Furthermore, we recommend that you stay away from recruiters at an early stage. They do not care about your company as much as you do and the only thing they are going after is their 25% commission based on the annual salary of the potential person that you are trying to hire. This is way too much money for a startup to throw out the window. It is a pain taking care of human resources, however, someone’s gotta do it. After all, this is your company!
5) Launching too soon or too late. If a startup launches their project too soon, there could be a possibility that the product is not complete, and will not satisfy consumers. The main problem here is that if the project is not finished, it will completely turn off its users and as a consequence, people will not come back. On the other hand, you may have the problem of launching too late. This issue not only gives a bad image to the company, but since you have not been able to accomplish your milestones, it also creates a hole in the company’s pockets because keeping the lights on is not cheap.
From our point of view, launch when you have something solid. Don’t plan to launch the absolute best while waiting until such process is complete, launch with what you need and keep moving forward.
6) Raising more or less then the capital needed. Startups make this type of mistake all of the time. Make sure you have developed a detailed business plan that you are constantly updating and following carefully. This business plan should be the company’s guidelines when entering a round of financing. Keep track of your finances, and know when you are running out of money. Be sure to plan accordingly so that you can raise a little over the money that you need (in case of surprises) to carry your company until the next round of financing.
7) Lack of budgets. When startups raise money they sometimes forget that money is very easy to burn. Even though you might feel like you have everything covered, that will most likely not be the case. There are always unexpected expenses that come along the way. With this in mind, we highly encourage you to keep all the expenses as low as possible. Try to negotiate every single invoice, and extend as much as you can for the sake of your company’s cash flow. Try to operate only with the necessary number of employees. Another example of spending money could be moving into an expensive office space before the company is making any revenue. There are plenty examples of startups that blow up their bank accounts by renting very nice offices.. The moral – avoid getting an office space. Have it all start from your house if possible and only move into an office space when it is the absolute last resort.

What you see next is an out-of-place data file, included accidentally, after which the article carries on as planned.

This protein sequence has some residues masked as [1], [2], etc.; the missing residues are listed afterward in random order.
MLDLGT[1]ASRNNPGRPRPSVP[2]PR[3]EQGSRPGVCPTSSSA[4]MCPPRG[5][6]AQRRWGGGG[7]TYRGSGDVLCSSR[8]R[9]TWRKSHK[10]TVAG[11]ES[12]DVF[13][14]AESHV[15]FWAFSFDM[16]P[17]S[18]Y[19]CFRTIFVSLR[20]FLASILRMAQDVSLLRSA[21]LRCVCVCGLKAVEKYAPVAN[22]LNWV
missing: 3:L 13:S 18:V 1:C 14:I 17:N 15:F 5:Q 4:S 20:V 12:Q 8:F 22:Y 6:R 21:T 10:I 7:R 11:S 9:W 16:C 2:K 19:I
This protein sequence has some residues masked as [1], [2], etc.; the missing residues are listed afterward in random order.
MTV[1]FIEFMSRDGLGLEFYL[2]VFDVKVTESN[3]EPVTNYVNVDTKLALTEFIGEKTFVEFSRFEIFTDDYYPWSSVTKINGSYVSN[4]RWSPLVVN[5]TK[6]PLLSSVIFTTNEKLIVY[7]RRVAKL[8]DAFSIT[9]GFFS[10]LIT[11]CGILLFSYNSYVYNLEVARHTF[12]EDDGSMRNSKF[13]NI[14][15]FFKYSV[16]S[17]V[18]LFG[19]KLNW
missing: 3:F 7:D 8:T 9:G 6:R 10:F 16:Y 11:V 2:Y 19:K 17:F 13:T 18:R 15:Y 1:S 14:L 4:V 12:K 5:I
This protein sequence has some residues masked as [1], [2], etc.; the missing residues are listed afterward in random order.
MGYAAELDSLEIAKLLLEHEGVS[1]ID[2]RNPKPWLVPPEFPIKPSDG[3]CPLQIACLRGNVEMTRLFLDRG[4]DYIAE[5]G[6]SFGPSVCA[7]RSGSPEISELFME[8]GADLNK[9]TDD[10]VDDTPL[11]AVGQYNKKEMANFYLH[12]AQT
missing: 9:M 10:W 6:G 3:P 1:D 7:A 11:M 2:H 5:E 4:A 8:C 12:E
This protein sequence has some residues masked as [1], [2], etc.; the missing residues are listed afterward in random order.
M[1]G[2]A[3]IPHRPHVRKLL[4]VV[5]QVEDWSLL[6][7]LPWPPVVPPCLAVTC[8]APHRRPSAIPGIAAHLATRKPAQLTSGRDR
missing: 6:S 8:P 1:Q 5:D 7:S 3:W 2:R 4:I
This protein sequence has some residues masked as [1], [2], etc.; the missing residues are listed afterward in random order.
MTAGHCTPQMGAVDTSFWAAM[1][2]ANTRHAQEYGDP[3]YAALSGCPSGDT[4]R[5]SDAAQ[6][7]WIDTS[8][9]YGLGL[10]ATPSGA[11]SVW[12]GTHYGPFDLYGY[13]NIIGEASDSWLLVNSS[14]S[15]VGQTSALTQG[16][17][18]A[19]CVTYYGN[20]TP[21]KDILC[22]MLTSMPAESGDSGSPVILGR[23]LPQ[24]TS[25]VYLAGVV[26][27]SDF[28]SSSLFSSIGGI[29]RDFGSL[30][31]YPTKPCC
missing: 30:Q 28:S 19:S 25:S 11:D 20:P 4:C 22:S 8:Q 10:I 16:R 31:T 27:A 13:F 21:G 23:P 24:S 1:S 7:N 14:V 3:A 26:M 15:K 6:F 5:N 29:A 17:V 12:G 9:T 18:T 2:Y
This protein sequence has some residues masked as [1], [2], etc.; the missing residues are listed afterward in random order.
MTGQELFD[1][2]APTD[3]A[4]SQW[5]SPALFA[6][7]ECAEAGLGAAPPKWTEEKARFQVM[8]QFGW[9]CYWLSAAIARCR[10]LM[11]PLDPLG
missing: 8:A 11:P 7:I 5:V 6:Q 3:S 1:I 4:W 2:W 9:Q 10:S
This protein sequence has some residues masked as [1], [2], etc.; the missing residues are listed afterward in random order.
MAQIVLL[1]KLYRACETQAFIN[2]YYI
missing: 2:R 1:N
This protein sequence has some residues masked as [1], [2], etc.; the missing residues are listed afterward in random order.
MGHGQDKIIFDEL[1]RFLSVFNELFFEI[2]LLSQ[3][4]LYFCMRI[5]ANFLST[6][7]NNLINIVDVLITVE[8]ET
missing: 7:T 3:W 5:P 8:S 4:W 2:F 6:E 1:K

8) Investors with lack of knowledge and expertise. Raising money is a tough battle. Dead money is the kind of investment that comes from a person who does not give an added value to the company. A good example of this would be startups who only bring in any of their friends or family members at an early stage. These kind of investors will not contribute the drive needed to have a successful startup. This can also turn off angel investors and venture capital firms that might want to jump in at a later round of financing. Another piece of advice is to not have a large number of investors at the Seed Round (first round of financing). Otherwise it will get too crazy with the legal paperwork on the next financing round, and as a consequence the attractiveness of the startup towards VC’s and Private Equities will be extremely reduced.